I love powerbooks

powerbookI’ve been running Linux in various forms for the past six years at work and at home. I’ve only ever bothered to use Windows as a toy operating system, for games and digital photo printing, because it’s stability makes it next to useless in my work environment. But I’ve always been bothered by how difficult it is to set up some things in Linux, usually because of lame driver support from hardware manufacturers. So I’ve always wished for something that combines the openness of Linux with the ease of use of Windows, but nothing like that was available. When Mac OS X first came out I was interested, even though I’d always seen Macs as being easy to use but impossible to fiddle with it looked like Apple was on the right path. But Macs are expensive, and I wasn’t going to shell out R19,000 on a lemon. So when Paul Graham wrote his article Return of the Mac I finally decided to take the plunge and convinced my company to buy a 1.67GHz 15″ Powerbook with a 1GB ram upgrade for me. I figured that if hardcore Python hackers were beginning to move to Macs then it must have reached a level where I could do my work at a level of productivity I’m used to. Then it took two months for it to arrive, which made me pretty nervous because I’m used to getting hardware in a day or two. Why do companies always advertise stuff when they have no stock?! But I finally received it last Monday, with the added bonus of coming installed with the latest incarnation of Mac OS X, Tiger. It’s pretty difficult to explain in words how slick the interface is, you just have to use it for a week and be completely blown away to know why there are so many people who advocate Mac OS X. Everything just fits together perfectly and is brilliantly designed. I’ve been using a Mecer 3GHz notebook with 1GB of ram for the past two years, and have been pretty happy with it. But it’s really a desktop replacement, because the battery life is pathetic and it weighs a ton, and “sleep” doesn’t work so well in older versions of Linux. I’m a keyboard junkie, and in Linux I run a minimalist desktop customized so much that no one else could use my notebook, but it made me unbelievably productive. Switching desktops, minimising windows, shading windows, opening up terminals and often used documents, etc. was all accomplished with two key combinations. Unfortunately the Mac forces me to use the mouse more often, but Expose, Quicksilver, and Spotlight make up for the speed I lose by using the mouse to move windows around and minimising/maximising.Here are a few of those moments when I was thinking “This rocks!”

  • Plugged in in my desktop 19″ LCD monitor and the desktop is automatically extended over both screens, and both screens use their top resolutions.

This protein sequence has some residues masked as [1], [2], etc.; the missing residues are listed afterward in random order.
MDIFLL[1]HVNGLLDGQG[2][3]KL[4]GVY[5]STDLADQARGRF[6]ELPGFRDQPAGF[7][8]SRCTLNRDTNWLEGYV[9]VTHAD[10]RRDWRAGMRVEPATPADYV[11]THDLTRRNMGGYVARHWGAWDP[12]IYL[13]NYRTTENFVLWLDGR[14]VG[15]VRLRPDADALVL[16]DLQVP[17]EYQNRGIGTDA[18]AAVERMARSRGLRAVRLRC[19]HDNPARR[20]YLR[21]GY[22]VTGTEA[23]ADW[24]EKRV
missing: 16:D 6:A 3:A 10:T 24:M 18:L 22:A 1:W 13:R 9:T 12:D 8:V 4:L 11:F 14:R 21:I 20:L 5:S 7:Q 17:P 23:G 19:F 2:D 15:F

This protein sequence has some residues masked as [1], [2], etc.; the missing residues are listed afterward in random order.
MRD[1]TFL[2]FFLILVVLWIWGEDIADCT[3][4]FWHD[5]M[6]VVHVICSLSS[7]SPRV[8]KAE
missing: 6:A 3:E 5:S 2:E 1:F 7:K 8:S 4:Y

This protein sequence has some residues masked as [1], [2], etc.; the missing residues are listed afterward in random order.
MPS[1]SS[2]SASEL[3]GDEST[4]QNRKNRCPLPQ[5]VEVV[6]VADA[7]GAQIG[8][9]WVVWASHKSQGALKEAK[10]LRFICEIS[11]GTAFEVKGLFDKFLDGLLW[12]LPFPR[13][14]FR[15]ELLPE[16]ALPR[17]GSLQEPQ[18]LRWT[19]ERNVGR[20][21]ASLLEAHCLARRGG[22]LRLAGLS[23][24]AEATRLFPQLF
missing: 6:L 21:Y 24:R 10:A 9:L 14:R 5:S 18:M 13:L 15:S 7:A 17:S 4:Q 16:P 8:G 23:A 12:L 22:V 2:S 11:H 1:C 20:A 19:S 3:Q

• I hate notebook trackpads, but the powerbook’s is brilliant. One mouse button actually makes it easier to use, you just have to remember to hold down ctrl to right click. And scrolling by dragging two fingers around works a lot better than having a rocker switch that often disrupts your work by forcing you to look away from the screen to find it.
  • Spotlight: Pressing command-space and typing in a document name and it pops up in the list along with related stuff. Beats hunting stuff down in Finder/Explorer or the console.
  • Expose: Press F9 to see all open windows zoomed out so they fit on the screen, and it’s instantaneous even under heavy load. F10 to see all of an applications windows. F11 to see the desktop, and F12 to see the dashboard.
  • Dashboard: See the weather, calendar, control iTunes, and lookup stuff in the built-in Oxford dictionary. Without starting up any programs, you just press F12 to see the overlayed dashboard, and press it again to hide it.
  • Drag a DivX avi into iDvd, burn it to disc, and play it in my dvd player.
  • Drag a few sound loops onto the track layout in Garageband and have something that doesn’t sound too bad, without bothering to read the manual.
  • All the development and database software I use on Linux works on Mac OS X using Fink and Darwinports.
  • I can open a console and have all my usual geeky tools like bash, vim, grep, sed, ssh, etc. available by default.
  • The inbuilt sound card actually produces respectable bass through earbud headphones.
  • It starts up in a minute or two.
  • Close the lid and it goes to sleep in two seconds, open it and it’s awake and ready to go in two seconds.
  • The battery lasts three to four hours under a respectable workload.
  • It’s just so damn pretty inside and out.

The only thing I’m unhappy with is the inconsistent behaviour of the home and end keys. Using ctrl-right and ctrl-left is fine, but that’s been hardwired into my brain to mean “jump back/forward a word”. And I need to get to the beginning or end of a line far more often than I need to go to the end of a document, so why make me press two keys instead of one? Seems like backwards compatibility for its own sake rather than ease of use.And under WindowMaker on Linux I could press the windows key and use left click anywhere in a window to move it or right click to resize the window. Is this possible in Mac OS X?